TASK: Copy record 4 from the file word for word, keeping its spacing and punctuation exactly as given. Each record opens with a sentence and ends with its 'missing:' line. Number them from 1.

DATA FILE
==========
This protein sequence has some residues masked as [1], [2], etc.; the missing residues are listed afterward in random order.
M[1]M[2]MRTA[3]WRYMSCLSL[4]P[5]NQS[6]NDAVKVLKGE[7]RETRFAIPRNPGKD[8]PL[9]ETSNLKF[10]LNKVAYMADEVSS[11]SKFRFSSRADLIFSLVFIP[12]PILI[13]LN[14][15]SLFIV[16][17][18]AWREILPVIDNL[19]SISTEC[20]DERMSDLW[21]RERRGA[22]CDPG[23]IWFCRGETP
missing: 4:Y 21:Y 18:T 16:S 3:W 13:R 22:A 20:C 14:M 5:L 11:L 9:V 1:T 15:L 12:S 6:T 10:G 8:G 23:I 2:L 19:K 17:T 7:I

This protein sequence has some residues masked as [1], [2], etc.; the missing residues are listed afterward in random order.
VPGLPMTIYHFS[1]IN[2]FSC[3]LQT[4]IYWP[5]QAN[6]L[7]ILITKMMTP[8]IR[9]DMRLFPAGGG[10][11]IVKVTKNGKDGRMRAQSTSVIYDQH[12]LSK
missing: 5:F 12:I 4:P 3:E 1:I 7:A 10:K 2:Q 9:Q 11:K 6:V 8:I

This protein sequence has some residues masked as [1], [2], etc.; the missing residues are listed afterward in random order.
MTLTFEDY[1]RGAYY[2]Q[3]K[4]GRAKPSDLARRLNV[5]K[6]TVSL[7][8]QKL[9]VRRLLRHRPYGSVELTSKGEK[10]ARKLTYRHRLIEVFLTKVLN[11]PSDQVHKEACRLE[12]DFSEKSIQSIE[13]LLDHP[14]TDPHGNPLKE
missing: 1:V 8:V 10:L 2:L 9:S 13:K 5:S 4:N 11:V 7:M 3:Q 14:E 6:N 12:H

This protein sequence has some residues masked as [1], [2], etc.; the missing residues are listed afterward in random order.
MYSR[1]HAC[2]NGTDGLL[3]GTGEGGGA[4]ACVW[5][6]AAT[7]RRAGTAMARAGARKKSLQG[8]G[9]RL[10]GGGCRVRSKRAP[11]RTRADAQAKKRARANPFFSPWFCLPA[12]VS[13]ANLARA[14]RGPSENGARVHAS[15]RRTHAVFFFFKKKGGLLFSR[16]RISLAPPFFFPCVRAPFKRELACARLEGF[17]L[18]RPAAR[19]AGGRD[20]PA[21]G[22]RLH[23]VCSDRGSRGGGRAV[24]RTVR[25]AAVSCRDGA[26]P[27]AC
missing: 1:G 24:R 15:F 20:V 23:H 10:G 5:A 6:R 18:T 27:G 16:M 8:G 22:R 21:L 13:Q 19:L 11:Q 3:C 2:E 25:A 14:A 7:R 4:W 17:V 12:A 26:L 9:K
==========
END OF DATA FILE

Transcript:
This protein sequence has some residues masked as [1], [2], etc.; the missing residues are listed afterward in random order.
MYSR[1]HAC[2]NGTDGLL[3]GTGEGGGA[4]ACVW[5][6]AAT[7]RRAGTAMARAGARKKSLQG[8]G[9]RL[10]GGGCRVRSKRAP[11]RTRADAQAKKRARANPFFSPWFCLPA[12]VS[13]ANLARA[14]RGPSENGARVHAS[15]RRTHAVFFFFKKKGGLLFSR[16]RISLAPPFFFPCVRAPFKRELACARLEGF[17]L[18]RPAAR[19]AGGRD[20]PA[21]G[22]RLH[23]VCSDRGSRGGGRAV[24]RTVR[25]AAVSCRDGA[26]P[27]AC
missing: 1:G 24:R 15:F 20:V 23:H 10:G 5:A 6:R 18:T 27:G 16:M 8:G 22:R 21:L 13:Q 19:L 11:Q 3:C 2:E 25:A 14:A 7:R 4:W 17:V 12:A 26:L 9:K